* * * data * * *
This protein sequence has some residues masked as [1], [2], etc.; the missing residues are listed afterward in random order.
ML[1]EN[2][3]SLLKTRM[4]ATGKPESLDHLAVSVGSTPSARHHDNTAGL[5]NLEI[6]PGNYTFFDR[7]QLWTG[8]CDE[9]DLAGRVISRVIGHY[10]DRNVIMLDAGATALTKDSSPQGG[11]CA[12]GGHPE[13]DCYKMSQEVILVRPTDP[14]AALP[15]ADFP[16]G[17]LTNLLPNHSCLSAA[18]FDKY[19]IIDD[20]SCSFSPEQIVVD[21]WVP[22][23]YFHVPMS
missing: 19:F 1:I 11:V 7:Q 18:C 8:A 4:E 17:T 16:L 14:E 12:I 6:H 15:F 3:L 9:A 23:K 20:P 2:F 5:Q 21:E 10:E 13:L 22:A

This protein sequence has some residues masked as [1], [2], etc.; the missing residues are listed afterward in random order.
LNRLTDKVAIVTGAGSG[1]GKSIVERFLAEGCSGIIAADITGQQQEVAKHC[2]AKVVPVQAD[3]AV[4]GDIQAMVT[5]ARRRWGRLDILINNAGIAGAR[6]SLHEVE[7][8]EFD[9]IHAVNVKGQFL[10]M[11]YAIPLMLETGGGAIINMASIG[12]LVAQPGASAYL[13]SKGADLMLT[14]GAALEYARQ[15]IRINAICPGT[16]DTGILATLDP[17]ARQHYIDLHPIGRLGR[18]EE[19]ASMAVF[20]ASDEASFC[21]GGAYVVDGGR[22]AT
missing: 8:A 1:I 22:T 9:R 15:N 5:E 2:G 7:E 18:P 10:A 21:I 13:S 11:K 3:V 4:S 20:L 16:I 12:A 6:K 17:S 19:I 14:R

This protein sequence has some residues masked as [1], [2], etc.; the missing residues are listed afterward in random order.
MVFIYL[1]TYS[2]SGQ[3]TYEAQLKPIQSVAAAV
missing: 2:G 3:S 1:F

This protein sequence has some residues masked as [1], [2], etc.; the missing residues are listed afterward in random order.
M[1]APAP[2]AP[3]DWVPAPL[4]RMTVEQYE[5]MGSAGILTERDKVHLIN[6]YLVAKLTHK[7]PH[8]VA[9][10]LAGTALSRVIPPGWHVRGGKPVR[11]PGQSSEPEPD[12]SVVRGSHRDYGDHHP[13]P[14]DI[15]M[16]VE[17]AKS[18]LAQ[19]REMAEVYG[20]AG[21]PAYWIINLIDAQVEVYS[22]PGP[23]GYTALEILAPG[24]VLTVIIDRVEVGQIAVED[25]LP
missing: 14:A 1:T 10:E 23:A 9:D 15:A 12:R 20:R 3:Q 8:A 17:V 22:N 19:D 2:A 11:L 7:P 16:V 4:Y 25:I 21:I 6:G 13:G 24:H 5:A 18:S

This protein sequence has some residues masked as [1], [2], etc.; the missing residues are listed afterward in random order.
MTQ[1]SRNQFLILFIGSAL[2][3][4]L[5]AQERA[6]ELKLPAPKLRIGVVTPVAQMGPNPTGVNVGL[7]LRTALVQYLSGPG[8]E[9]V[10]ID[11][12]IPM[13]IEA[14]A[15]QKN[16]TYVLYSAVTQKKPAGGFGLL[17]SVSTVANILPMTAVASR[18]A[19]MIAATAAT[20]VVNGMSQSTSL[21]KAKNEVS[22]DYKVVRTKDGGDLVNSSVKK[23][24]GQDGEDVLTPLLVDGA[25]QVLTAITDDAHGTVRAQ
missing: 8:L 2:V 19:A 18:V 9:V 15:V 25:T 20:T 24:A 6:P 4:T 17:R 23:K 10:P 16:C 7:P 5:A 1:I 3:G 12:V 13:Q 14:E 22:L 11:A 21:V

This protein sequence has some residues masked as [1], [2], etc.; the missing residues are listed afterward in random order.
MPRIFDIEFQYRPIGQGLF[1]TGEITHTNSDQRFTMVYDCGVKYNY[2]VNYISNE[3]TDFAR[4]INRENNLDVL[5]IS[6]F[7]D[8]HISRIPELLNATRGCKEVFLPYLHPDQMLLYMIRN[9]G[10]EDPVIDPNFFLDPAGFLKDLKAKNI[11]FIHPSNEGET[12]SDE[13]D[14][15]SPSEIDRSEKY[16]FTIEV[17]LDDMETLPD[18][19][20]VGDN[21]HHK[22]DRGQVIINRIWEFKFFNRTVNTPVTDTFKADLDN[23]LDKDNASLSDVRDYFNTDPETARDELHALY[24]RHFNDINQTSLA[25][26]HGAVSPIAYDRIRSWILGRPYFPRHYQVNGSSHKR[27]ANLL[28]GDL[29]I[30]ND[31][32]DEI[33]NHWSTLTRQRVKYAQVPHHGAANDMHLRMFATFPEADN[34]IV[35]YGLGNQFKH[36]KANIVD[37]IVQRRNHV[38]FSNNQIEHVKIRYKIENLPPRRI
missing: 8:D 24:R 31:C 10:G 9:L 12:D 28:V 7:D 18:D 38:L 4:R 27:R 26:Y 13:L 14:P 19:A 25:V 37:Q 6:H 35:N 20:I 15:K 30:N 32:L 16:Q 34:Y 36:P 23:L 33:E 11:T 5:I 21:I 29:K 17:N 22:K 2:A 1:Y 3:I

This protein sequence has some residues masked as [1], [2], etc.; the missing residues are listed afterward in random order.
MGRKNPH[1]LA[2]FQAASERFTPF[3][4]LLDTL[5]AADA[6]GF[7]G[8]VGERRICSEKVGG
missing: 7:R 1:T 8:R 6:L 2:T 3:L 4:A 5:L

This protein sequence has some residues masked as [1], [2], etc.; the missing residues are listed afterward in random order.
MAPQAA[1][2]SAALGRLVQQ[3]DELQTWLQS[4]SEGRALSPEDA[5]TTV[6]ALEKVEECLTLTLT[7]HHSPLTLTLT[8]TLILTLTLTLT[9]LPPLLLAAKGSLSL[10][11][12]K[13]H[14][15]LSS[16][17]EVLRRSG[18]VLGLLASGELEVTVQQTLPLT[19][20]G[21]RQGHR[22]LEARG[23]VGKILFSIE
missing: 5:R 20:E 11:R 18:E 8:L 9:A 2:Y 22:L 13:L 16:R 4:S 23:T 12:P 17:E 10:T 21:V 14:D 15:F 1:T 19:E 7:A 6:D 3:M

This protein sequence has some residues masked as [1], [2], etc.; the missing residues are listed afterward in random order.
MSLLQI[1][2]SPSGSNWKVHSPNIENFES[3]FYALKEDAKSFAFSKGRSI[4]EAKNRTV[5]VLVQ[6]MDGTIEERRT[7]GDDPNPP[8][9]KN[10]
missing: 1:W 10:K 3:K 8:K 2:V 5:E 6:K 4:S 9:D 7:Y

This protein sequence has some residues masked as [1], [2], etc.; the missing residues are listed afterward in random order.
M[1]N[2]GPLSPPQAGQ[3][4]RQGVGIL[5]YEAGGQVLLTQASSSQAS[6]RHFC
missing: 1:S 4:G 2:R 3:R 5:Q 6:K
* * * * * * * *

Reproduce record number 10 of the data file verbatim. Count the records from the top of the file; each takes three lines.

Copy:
This protein sequence has some residues masked as [1], [2], etc.; the missing residues are listed afterward in random order.
M[1]N[2]GPLSPPQAGQ[3][4]RQGVGIL[5]YEAGGQVLLTQASSSQAS[6]RHFC
missing: 1:S 4:G 2:R 3:R 5:Q 6:K